The Douglas A-26 was the fastest bomber in the USAAF inventory, and went on to serve the US and Allied nations for many years. It was conceived as a replacement for the company's A-20 "Havoc/Boston", as well as the North American B-25 "Mitchell" and Martin B-26 "Marauder" medium bombers.
Development began in 1940, led by the prolific Edward Heinemann, with the XA-26A prototype taking to the air on July 10, 1942. In June 1942, the contract was amended to include a second prototype, the XA-26B, with forward-firing guns installed in a solid nose. Extensive testing resulted in a standard arrangement of six .50 caliber machine guns. Weapons capacity was rated at 6,000 pounds of internal and external stores - a full ton more than the Marauder.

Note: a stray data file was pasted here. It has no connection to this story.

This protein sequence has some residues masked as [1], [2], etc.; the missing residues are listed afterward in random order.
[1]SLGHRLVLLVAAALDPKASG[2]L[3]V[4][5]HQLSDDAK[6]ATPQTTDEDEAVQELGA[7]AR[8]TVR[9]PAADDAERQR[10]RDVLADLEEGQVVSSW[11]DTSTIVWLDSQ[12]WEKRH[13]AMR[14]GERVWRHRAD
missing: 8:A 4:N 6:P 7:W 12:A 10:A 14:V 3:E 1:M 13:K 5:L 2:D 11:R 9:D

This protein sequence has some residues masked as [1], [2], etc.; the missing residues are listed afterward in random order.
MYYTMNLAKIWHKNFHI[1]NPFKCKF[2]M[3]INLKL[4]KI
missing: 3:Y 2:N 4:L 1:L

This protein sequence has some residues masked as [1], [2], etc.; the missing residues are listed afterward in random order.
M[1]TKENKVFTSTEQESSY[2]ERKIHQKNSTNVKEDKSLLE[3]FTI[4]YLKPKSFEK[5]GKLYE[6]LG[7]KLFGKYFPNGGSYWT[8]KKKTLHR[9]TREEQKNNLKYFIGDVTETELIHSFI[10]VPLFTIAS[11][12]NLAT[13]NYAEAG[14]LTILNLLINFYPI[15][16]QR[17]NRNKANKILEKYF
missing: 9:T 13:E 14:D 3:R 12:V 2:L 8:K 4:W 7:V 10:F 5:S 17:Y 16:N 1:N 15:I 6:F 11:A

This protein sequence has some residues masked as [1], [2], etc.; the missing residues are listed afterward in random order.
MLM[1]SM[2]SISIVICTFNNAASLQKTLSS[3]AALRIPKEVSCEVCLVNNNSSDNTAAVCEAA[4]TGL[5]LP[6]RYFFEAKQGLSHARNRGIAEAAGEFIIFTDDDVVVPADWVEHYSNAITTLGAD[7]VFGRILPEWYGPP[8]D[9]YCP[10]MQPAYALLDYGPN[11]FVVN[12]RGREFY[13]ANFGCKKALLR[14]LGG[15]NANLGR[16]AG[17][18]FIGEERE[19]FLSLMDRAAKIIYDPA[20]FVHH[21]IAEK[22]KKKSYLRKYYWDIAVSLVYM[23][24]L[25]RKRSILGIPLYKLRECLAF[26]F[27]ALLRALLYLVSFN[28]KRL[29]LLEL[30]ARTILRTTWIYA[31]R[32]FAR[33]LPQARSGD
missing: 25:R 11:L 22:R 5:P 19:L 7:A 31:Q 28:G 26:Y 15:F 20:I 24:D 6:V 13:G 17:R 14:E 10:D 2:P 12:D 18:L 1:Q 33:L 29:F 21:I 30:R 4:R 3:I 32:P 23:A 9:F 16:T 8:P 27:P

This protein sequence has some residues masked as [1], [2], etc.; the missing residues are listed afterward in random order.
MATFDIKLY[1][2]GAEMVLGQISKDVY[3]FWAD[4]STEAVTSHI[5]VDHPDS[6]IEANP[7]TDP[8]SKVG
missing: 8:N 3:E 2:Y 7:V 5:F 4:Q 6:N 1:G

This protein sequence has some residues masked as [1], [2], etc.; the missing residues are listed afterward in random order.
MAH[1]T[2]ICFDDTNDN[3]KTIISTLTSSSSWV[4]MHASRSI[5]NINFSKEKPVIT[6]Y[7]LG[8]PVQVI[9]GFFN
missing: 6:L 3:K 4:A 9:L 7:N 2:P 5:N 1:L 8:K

Invaders first saw combat on June 23, 1944, with the Fifth Air Force in the Pacific. They also served in the European theater, starting in September 1944. A total of 1,355 B-models were produced at Douglas plants in Long Beach, CA and Tulsa, OK.